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Israel buries Palestinians in 'cemetery of numbers' in defiance of ongoing appeal

Sept. 13, 2017 2:44 P.M. (Updated: Sept. 18, 2017 7:45 P.M.)
JERUSALEM (Ma'an) -- The Israeli state announced on Wednesday that the bodies of four Palestinians have already been buried in so-called cemeteries of numbers, despite an ongoing appeal to the Israeli Supreme Court by which the families of the slain Palestinians have demanded the bodies be released for proper burial.

“The Israeli government has made a political decision to bury four bodies of slain Palestinians without waiting for the Supreme Court to decide. The expected Supreme Court decision will still include these four bodies, which the Israeli government moved from morgues to the cemeteries of numbers,” lawyer from the Palestinian Committee of Prisoners’ Affairs Muhammad Mahmoud said.

Mahmoud told Ma'an after the Supreme Court hearing on Wednesday that the court ordered to postpone making a decision on the appeal to release the bodies of nine Palestinians who died while allegedly or actually carrying out attacks.

The appeal regarded the remains of Abd al-Hamid Abu Srour, Muhammad Tarayra, Muhammad al-Faqih, Rami Awartani, Misbah Abu Sbeih, Fadi al-Qunbar, Adel Ankoush, Baraa Ibrahim Saleh Taha, and Osama Ahmad Dahdouh -- which have been withheld by Israel for between three and 17 months.

The Israeli prosecution announced during the hearing, attended by Ma’an, that Abd al-Hamid Abu Srour, Muhammad Tarayra, Muhammad al-Faqih, and Rami Awartani have already been buried in the cemeteries -- mass graves comprised of marked and unmarked plots of mostly Palestinians killed by Israeli forces over the past 60 years.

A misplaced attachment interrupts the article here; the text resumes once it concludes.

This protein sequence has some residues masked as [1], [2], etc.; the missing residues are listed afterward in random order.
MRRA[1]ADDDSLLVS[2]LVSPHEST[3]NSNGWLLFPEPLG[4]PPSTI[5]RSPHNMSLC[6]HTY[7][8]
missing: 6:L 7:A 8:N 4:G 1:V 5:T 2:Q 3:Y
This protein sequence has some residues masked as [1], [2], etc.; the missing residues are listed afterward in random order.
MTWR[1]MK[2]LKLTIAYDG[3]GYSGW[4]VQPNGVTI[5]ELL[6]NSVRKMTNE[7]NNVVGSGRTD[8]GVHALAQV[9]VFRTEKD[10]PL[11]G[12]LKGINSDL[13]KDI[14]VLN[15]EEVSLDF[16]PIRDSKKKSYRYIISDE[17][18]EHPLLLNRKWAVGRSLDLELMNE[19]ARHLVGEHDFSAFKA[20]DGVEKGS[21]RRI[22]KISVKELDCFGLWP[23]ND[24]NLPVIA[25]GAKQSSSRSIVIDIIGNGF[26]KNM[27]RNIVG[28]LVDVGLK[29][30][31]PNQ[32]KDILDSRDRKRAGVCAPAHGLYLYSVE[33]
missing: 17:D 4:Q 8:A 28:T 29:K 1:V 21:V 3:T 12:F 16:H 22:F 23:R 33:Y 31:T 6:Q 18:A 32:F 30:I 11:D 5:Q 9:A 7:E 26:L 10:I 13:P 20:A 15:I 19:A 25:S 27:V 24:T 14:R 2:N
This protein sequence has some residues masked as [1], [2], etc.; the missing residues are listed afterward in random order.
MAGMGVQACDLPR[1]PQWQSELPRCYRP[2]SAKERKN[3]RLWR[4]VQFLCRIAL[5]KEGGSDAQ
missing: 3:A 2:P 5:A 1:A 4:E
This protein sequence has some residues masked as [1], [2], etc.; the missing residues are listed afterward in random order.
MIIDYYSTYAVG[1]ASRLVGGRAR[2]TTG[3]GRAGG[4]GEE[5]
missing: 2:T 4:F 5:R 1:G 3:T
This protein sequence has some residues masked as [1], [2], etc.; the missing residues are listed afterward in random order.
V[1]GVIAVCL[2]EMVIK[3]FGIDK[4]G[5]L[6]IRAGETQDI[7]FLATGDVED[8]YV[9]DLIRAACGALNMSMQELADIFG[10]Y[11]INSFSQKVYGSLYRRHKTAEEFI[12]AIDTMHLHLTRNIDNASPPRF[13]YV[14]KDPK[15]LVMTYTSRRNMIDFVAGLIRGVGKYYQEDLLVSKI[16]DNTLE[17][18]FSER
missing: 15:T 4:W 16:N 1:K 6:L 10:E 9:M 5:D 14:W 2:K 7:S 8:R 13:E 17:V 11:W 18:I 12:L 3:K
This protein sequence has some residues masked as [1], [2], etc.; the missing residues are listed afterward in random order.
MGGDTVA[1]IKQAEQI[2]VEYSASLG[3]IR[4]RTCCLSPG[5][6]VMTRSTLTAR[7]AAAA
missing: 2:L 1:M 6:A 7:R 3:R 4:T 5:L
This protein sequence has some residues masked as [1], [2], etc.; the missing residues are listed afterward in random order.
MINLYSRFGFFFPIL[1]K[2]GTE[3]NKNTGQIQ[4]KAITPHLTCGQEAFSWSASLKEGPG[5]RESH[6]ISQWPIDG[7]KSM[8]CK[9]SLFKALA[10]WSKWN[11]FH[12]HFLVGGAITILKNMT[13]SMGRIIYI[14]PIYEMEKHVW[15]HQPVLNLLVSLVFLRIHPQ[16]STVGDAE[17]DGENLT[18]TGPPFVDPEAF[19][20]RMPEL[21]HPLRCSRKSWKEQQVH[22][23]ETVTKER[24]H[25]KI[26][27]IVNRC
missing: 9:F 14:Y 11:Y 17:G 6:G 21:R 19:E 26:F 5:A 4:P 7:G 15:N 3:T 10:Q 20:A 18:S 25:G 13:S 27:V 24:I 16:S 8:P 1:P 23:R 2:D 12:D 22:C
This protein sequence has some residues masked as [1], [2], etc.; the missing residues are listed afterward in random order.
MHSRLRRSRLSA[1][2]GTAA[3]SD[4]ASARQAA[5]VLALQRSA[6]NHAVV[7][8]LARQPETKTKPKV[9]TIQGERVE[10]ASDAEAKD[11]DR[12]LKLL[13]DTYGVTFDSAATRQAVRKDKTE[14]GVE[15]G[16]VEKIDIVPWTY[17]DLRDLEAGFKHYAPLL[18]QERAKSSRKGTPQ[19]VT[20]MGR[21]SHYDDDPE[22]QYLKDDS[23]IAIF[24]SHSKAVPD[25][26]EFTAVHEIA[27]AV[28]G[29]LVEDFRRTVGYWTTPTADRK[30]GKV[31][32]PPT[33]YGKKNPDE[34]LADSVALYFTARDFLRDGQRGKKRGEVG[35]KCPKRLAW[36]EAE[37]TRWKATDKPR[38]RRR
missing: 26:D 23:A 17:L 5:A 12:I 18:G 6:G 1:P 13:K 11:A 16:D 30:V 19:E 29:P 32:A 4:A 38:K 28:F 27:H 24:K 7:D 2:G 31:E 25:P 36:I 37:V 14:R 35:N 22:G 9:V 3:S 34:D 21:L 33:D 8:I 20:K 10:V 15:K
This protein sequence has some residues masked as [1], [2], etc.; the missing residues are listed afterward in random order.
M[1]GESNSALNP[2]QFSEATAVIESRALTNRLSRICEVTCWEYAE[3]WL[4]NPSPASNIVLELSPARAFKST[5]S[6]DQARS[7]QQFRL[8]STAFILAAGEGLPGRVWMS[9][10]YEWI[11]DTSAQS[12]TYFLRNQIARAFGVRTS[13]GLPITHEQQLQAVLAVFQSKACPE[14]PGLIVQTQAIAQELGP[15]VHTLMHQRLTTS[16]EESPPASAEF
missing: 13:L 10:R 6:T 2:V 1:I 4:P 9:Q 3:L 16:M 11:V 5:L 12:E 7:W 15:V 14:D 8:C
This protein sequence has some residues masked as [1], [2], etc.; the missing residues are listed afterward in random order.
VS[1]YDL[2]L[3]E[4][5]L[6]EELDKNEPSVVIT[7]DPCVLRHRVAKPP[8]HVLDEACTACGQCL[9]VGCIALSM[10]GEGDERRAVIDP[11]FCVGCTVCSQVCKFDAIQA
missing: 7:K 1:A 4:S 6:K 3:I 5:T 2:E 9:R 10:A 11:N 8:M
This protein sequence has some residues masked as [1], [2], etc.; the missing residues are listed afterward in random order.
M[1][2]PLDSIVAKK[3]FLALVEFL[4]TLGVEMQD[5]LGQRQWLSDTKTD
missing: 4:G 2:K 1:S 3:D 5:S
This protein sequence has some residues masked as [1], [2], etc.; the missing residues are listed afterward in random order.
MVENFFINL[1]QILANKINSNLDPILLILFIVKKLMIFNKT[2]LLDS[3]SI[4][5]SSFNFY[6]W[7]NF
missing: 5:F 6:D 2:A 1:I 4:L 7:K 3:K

A lawyer from the Jerusalem Legal Aid and Human Rights Center Muhammad Abu Sneina also affirmed to Ma'an that the announcement would not affect the appeal process, and that the center and the prisoners’ committee continue to demand the release of the bodies of the slain Palestinians to their families.

The appeal came after Israel’s Minister of Public Security Gilad Erdan requested that bodies be buried in the cemetery of numbers, to be used as a bargaining chip with Hamas to secure the return of Israeli soldiers believed to be held in the Gaza Strip.

However, the court has previously ruled to reject both the request to return the bodies to their families and to bury them in the cemetery of numbers.

Dozens of Palestinians in the southern occupied West Bank district of Bethlehem demonstrated on Tuesday to demand the return of their loved ones’ remains, leading up to the anticipated court hearing.
Azhar Abu Srour (center), whose slain son Abd al-Hamid Abu Srour has been held by Israel for almost a year and a half, urged the public to organize more activities to demand the return of Palestinian bodies to their families.

Head of the Palestinian Committee of Prisoners’ Affairs Issa Qaraqe called Israel’s policy of withholding Palestinian bodies “organized crime” committed by Israel at an official level.

He said that the policy was “vengeful,” a form of “collective punishment", and an “ugly violation of all international and human laws."

Palestinian leaders have also expressed their lack of hope in the Israeli Supreme Court to provide justice on the case. Qaraqe denounced the judiciary as “unjust, biased, and nothing more than a tool serving the occupation’s racist and extremist authorities.”

The committee said Israel is withholding 249 slain Palestinian bodies, who have been buried in the cemeteries of numbers over the years.

In addition to Israel's hope that the bodies can be used as bargaining chips, Israeli authorities have also claimed that the policy of withholding remains is an attempt to avoid “incitement” during funerals of Palestinians killed by Israeli forces in the occupied territory. When bodies are returned, Israel imposes strict conditions on funerals.

Palestinian prisoners’ rights group Addameer and Israeli minority rights group Adalah has condemned Israel’s practice of withholding bodies as "a severe violation of international humanitarian law as well as international human rights law, including violations of the right to dignity, freedom of religion, and the right to practice culture."

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